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Open Access Methodology article

Knowledge-guided multi-scale independent component analysis for biomarker identification

Li Chen1, Jianhua Xuan1*, Chen Wang1, Ie-Ming Shih2, Yue Wang1, Zhen Zhang2, Eric Hoffman3 and Robert Clarke4

Author Affiliations

1 Department of Electrical and Computer Engineering, Virginia Polytechnic Institute and State University, Arlington, VA, USA

2 Departments of Pathology, Gynecology and Oncology, The Johns Hopkins University School of Medicine, Baltimore, MD, USA

3 Research Center for Genetic Medicine, Children's National Medical Center, Washington, DC, USA

4 Departments of Oncology and Physiology & Biophysics, Georgetown University School of Medicine, Washington, DC, USA

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BMC Bioinformatics 2008, 9:416  doi:10.1186/1471-2105-9-416

Published: 6 October 2008

Abstract

Background

Many statistical methods have been proposed to identify disease biomarkers from gene expression profiles. However, from gene expression profile data alone, statistical methods often fail to identify biologically meaningful biomarkers related to a specific disease under study. In this paper, we develop a novel strategy, namely knowledge-guided multi-scale independent component analysis (ICA), to first infer regulatory signals and then identify biologically relevant biomarkers from microarray data.

Results

Since gene expression levels reflect the joint effect of several underlying biological functions, disease-specific biomarkers may be involved in several distinct biological functions. To identify disease-specific biomarkers that provide unique mechanistic insights, a meta-data "knowledge gene pool" (KGP) is first constructed from multiple data sources to provide important information on the likely functions (such as gene ontology information) and regulatory events (such as promoter responsive elements) associated with potential genes of interest. The gene expression and biological meta data associated with the members of the KGP can then be used to guide subsequent analysis. ICA is then applied to multi-scale gene clusters to reveal regulatory modes reflecting the underlying biological mechanisms. Finally disease-specific biomarkers are extracted by their weighted connectivity scores associated with the extracted regulatory modes. A statistical significance test is used to evaluate the significance of transcription factor enrichment for the extracted gene set based on motif information. We applied the proposed method to yeast cell cycle microarray data and Rsf-1-induced ovarian cancer microarray data. The results show that our knowledge-guided ICA approach can extract biologically meaningful regulatory modes and outperform several baseline methods for biomarker identification.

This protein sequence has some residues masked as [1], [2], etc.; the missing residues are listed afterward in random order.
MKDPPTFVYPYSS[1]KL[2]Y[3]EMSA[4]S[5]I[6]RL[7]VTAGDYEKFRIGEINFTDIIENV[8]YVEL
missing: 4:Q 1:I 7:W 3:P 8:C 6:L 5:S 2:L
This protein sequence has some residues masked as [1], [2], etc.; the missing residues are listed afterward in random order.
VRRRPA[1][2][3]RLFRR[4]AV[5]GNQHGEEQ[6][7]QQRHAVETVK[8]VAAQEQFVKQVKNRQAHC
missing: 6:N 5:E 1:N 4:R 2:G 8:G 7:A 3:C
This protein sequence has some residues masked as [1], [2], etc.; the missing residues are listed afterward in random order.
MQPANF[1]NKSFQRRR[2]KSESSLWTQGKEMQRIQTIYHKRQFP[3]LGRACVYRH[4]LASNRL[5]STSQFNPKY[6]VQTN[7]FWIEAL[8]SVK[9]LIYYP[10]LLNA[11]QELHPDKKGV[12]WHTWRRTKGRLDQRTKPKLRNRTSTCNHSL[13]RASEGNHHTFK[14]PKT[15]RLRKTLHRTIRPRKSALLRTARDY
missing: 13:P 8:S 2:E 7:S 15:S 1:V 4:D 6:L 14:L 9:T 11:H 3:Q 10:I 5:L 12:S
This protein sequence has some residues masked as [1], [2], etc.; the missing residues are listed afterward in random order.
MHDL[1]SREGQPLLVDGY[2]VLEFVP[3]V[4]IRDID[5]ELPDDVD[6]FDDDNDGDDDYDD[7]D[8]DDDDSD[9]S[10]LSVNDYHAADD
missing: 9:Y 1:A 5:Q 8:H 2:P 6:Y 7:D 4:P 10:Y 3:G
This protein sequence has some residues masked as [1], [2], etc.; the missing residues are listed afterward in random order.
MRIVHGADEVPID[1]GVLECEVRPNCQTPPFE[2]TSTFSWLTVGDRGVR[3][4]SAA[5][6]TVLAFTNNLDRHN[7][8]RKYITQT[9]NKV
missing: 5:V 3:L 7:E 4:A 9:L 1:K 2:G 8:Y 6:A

Conclusion

We have proposed a novel method, namely knowledge-guided multi-scale ICA, to identify disease-specific biomarkers. The goal is to infer knowledge-relevant regulatory signals and then identify corresponding biomarkers through a multi-scale strategy. The approach has been successfully applied to two expression profiling experiments to demonstrate its improved performance in extracting biologically meaningful and disease-related biomarkers. More importantly, the proposed approach shows promising results to infer novel biomarkers for ovarian cancer and extend current knowledge.